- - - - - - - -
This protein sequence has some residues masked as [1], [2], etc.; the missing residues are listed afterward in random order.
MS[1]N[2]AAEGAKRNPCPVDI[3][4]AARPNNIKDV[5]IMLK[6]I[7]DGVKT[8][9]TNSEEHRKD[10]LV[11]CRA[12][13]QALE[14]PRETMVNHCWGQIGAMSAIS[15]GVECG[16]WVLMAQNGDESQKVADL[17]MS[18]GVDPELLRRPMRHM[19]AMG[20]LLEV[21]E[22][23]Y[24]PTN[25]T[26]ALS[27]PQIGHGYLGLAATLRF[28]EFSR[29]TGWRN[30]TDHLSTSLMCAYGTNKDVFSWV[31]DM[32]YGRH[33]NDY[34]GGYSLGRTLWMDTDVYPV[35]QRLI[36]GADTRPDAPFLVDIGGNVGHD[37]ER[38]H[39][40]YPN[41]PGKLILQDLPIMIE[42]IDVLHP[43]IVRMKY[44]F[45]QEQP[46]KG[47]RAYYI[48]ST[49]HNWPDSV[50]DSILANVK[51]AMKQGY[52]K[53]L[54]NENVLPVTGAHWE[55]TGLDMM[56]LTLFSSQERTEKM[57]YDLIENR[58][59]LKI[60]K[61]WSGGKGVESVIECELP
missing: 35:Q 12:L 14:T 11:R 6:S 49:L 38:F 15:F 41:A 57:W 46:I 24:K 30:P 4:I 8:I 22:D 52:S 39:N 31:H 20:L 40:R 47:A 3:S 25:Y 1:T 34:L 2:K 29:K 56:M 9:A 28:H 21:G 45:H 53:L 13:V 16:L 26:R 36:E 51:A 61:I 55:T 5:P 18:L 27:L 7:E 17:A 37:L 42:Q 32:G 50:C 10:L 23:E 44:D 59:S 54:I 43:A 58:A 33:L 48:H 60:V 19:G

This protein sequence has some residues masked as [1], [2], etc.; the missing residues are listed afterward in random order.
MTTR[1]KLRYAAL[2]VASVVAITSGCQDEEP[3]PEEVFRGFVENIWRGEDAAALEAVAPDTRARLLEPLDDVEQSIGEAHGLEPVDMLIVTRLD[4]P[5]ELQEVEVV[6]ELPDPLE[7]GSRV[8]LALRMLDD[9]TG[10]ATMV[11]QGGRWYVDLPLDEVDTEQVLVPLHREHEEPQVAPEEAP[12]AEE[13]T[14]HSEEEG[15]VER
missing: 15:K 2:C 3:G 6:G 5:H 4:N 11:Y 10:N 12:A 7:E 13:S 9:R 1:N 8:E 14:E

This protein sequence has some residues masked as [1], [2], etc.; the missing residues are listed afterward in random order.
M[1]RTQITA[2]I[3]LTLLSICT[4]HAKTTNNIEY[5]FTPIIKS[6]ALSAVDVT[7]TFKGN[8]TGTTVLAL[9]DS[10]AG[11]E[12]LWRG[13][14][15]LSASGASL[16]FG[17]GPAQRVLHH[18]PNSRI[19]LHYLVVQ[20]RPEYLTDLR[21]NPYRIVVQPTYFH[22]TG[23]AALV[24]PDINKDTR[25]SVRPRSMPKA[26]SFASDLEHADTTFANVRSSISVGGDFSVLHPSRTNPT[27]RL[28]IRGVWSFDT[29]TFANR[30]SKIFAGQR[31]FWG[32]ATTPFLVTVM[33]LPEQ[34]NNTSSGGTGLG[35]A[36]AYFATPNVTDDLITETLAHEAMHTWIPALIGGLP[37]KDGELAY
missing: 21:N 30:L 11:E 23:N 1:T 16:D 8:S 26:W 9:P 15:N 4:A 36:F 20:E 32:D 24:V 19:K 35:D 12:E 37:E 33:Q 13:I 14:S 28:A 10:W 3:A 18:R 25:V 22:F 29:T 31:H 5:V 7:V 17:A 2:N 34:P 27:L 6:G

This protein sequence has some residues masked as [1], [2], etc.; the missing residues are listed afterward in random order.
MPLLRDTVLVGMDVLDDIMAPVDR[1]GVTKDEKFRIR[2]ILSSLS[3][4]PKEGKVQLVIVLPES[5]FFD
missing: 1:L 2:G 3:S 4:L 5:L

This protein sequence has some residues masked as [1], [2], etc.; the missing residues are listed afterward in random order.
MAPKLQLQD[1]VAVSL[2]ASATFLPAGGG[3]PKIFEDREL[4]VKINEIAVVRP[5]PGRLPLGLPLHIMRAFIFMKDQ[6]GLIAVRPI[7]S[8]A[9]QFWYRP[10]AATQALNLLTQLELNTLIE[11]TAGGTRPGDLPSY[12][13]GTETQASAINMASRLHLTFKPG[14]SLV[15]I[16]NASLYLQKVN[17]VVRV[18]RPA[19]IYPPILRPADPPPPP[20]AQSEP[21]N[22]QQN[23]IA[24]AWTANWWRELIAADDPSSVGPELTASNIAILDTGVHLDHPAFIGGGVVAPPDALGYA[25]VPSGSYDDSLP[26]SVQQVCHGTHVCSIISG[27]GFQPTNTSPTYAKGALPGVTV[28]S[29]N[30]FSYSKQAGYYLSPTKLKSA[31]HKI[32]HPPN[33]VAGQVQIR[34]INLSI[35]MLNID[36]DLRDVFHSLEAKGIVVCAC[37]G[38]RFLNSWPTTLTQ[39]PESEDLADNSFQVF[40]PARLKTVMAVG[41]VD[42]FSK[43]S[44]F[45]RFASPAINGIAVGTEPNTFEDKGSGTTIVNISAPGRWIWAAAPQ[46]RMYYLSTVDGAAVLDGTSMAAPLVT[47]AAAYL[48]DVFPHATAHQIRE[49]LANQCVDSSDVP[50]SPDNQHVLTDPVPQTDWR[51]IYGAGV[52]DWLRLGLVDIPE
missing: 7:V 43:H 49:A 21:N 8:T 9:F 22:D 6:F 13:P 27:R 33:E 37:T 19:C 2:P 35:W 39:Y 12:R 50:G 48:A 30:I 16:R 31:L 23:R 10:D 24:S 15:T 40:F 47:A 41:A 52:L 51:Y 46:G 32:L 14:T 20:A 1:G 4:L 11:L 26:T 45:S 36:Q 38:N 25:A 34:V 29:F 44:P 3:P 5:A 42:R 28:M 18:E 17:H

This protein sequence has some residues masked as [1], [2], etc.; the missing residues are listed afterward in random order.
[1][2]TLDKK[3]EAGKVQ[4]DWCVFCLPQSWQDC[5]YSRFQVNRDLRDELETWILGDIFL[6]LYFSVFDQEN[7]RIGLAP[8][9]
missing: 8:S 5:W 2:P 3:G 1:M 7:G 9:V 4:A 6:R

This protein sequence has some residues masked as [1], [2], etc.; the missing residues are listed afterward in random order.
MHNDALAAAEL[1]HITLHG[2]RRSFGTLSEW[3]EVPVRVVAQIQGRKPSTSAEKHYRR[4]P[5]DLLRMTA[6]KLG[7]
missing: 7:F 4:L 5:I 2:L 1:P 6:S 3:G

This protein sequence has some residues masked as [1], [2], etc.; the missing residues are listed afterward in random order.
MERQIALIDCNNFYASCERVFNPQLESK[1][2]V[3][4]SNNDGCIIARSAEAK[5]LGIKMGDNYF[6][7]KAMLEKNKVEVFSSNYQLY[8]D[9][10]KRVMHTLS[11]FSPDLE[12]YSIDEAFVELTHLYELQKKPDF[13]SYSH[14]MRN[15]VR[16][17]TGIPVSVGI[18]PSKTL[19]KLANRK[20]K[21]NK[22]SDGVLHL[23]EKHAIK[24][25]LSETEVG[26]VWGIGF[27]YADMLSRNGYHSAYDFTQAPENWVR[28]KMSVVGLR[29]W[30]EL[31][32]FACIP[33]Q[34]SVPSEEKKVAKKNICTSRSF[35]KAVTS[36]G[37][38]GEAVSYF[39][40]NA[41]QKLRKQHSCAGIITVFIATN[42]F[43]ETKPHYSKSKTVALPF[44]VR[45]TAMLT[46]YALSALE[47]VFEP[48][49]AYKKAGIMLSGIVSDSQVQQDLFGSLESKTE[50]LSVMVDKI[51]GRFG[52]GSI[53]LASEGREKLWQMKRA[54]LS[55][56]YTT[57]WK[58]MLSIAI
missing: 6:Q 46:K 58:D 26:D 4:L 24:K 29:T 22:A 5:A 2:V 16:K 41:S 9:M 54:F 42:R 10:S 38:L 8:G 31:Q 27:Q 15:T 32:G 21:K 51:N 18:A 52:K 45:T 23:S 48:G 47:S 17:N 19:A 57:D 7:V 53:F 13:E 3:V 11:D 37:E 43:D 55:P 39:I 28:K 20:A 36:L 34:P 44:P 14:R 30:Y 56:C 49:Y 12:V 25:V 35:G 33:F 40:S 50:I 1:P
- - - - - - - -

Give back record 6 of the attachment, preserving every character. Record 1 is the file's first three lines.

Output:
This protein sequence has some residues masked as [1], [2], etc.; the missing residues are listed afterward in random order.
[1][2]TLDKK[3]EAGKVQ[4]DWCVFCLPQSWQDC[5]YSRFQVNRDLRDELETWILGDIFL[6]LYFSVFDQEN[7]RIGLAP[8][9]
missing: 8:S 5:W 2:P 3:G 1:M 7:G 9:V 4:A 6:R